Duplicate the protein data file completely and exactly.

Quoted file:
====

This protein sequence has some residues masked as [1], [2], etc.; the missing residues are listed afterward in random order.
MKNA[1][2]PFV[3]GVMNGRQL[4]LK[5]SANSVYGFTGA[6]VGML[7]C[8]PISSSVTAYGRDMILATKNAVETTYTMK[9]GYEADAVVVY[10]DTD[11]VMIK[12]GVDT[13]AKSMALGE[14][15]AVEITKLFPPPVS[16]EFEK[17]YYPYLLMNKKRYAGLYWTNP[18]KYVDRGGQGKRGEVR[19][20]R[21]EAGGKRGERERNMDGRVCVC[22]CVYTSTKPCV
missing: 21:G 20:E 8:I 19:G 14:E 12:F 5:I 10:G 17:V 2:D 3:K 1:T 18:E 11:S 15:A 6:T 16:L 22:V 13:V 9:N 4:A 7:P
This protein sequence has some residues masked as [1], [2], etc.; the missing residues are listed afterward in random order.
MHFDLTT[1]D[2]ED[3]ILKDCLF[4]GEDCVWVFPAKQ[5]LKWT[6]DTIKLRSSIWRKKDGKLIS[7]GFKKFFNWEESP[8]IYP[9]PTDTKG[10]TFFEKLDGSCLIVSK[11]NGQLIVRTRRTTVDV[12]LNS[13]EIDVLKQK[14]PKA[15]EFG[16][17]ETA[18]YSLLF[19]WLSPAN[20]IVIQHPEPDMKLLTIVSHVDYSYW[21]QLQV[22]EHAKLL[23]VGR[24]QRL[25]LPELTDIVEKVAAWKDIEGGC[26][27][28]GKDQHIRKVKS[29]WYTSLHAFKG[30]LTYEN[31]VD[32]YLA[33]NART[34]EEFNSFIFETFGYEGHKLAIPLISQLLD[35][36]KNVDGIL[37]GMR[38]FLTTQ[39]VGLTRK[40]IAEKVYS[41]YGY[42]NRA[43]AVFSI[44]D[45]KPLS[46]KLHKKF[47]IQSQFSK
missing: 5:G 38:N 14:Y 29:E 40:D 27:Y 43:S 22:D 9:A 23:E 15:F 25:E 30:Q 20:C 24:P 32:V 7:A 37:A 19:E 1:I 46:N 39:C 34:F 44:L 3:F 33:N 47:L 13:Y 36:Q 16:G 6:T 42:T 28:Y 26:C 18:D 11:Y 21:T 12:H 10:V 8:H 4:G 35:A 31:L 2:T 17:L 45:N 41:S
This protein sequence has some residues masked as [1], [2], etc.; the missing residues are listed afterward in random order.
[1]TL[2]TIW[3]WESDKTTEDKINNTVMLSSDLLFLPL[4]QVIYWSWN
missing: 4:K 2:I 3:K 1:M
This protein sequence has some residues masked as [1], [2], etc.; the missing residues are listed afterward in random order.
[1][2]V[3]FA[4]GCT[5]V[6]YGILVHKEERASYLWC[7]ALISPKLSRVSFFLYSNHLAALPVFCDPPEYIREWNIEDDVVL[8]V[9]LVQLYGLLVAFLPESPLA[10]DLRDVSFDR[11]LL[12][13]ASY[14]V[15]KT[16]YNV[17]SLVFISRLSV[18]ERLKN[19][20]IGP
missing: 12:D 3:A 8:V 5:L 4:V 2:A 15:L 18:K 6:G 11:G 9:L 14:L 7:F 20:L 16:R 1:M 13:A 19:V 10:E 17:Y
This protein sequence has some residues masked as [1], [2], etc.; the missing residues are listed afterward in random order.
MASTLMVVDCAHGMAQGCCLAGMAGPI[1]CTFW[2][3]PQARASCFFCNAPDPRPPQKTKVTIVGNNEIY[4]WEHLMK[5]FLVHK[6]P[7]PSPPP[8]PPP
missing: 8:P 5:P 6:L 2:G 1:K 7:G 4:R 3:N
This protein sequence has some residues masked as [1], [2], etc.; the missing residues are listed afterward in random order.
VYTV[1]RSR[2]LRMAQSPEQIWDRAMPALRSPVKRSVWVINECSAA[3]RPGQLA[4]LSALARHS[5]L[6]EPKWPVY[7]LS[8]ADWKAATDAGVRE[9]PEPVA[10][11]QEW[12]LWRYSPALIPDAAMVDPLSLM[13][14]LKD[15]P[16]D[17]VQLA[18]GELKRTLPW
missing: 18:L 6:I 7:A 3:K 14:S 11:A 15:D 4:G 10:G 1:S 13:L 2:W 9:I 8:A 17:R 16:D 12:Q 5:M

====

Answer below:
This protein sequence has some residues masked as [1], [2], etc.; the missing residues are listed afterward in random order.
MKNA[1][2]PFV[3]GVMNGRQL[4]LK[5]SANSVYGFTGA[6]VGML[7]C[8]PISSSVTAYGRDMILATKNAVETTYTMK[9]GYEADAVVVY[10]DTD[11]VMIK[12]GVDT[13]AKSMALGE[14][15]AVEITKLFPPPVS[16]EFEK[17]YYPYLLMNKKRYAGLYWTNP[18]KYVDRGGQGKRGEVR[19][20]R[21]EAGGKRGERERNMDGRVCVC[22]CVYTSTKPCV
missing: 21:G 20:E 8:I 19:G 14:E 12:F 5:I 10:G 17:V 2:D 3:K 1:T 18:E 11:S 15:A 6:T 16:L 22:V 13:V 9:N 4:A 7:P
This protein sequence has some residues masked as [1], [2], etc.; the missing residues are listed afterward in random order.
MHFDLTT[1]D[2]ED[3]ILKDCLF[4]GEDCVWVFPAKQ[5]LKWT[6]DTIKLRSSIWRKKDGKLIS[7]GFKKFFNWEESP[8]IYP[9]PTDTKG[10]TFFEKLDGSCLIVSK[11]NGQLIVRTRRTTVDV[12]LNS[13]EIDVLKQK[14]PKA[15]EFG[16][17]ETA[18]YSLLF[19]WLSPAN[20]IVIQHPEPDMKLLTIVSHVDYSYW[21]QLQV[22]EHAKLL[23]VGR[24]QRL[25]LPELTDIVEKVAAWKDIEGGC[26][27][28]GKDQHIRKVKS[29]WYTSLHAFKG[30]LTYEN[31]VD[32]YLA[33]NART[34]EEFNSFIFETFGYEGHKLAIPLISQLLD[35][36]KNVDGIL[37]GMR[38]FLTTQ[39]VGLTRK[40]IAEKVYS[41]YGY[42]NRA[43]AVFSI[44]D[45]KPLS[46]KLHKKF[47]IQSQFSK
missing: 5:G 38:N 14:Y 29:E 40:D 27:Y 43:S 22:D 9:A 23:E 15:F 25:E 30:Q 20:C 24:P 32:V 7:A 37:A 19:E 1:I 46:N 39:C 34:F 44:L 3:F 33:N 47:L 13:Y 36:Q 16:G 6:T 42:T 28:Y 26:C 18:D 11:Y 21:T 12:H 10:V 8:H 4:G 35:A 31:L 2:T 17:L 45:N 41:S
This protein sequence has some residues masked as [1], [2], etc.; the missing residues are listed afterward in random order.
[1]TL[2]TIW[3]WESDKTTEDKINNTVMLSSDLLFLPL[4]QVIYWSWN
missing: 4:K 2:I 3:K 1:M
This protein sequence has some residues masked as [1], [2], etc.; the missing residues are listed afterward in random order.
[1][2]V[3]FA[4]GCT[5]V[6]YGILVHKEERASYLWC[7]ALISPKLSRVSFFLYSNHLAALPVFCDPPEYIREWNIEDDVVL[8]V[9]LVQLYGLLVAFLPESPLA[10]DLRDVSFDR[11]LL[12][13]ASY[14]V[15]KT[16]YNV[17]SLVFISRLSV[18]ERLKN[19][20]IGP
missing: 12:D 3:A 8:V 5:L 4:V 2:A 15:L 18:K 6:G 11:G 9:L 14:L 7:F 20:L 16:R 1:M 13:A 19:V 10:E 17:Y
This protein sequence has some residues masked as [1], [2], etc.; the missing residues are listed afterward in random order.
MASTLMVVDCAHGMAQGCCLAGMAGPI[1]CTFW[2][3]PQARASCFFCNAPDPRPPQKTKVTIVGNNEIY[4]WEHLMK[5]FLVHK[6]P[7]PSPPP[8]PPP
missing: 8:P 5:P 6:L 2:G 1:K 7:G 4:R 3:N
This protein sequence has some residues masked as [1], [2], etc.; the missing residues are listed afterward in random order.
VYTV[1]RSR[2]LRMAQSPEQIWDRAMPALRSPVKRSVWVINECSAA[3]RPGQLA[4]LSALARHS[5]L[6]EPKWPVY[7]LS[8]ADWKAATDAGVRE[9]PEPVA[10][11]QEW[12]LWRYSPALIPDAAMVDPLSLM[13][14]LKD[15]P[16]D[17]VQLA[18]GELKRTLPW
missing: 18:L 6:I 7:A 3:K 14:S 11:A 15:D 4:G 10:G 1:S 13:L 2:W 9:I 8:A 17:R 16:D 12:Q 5:M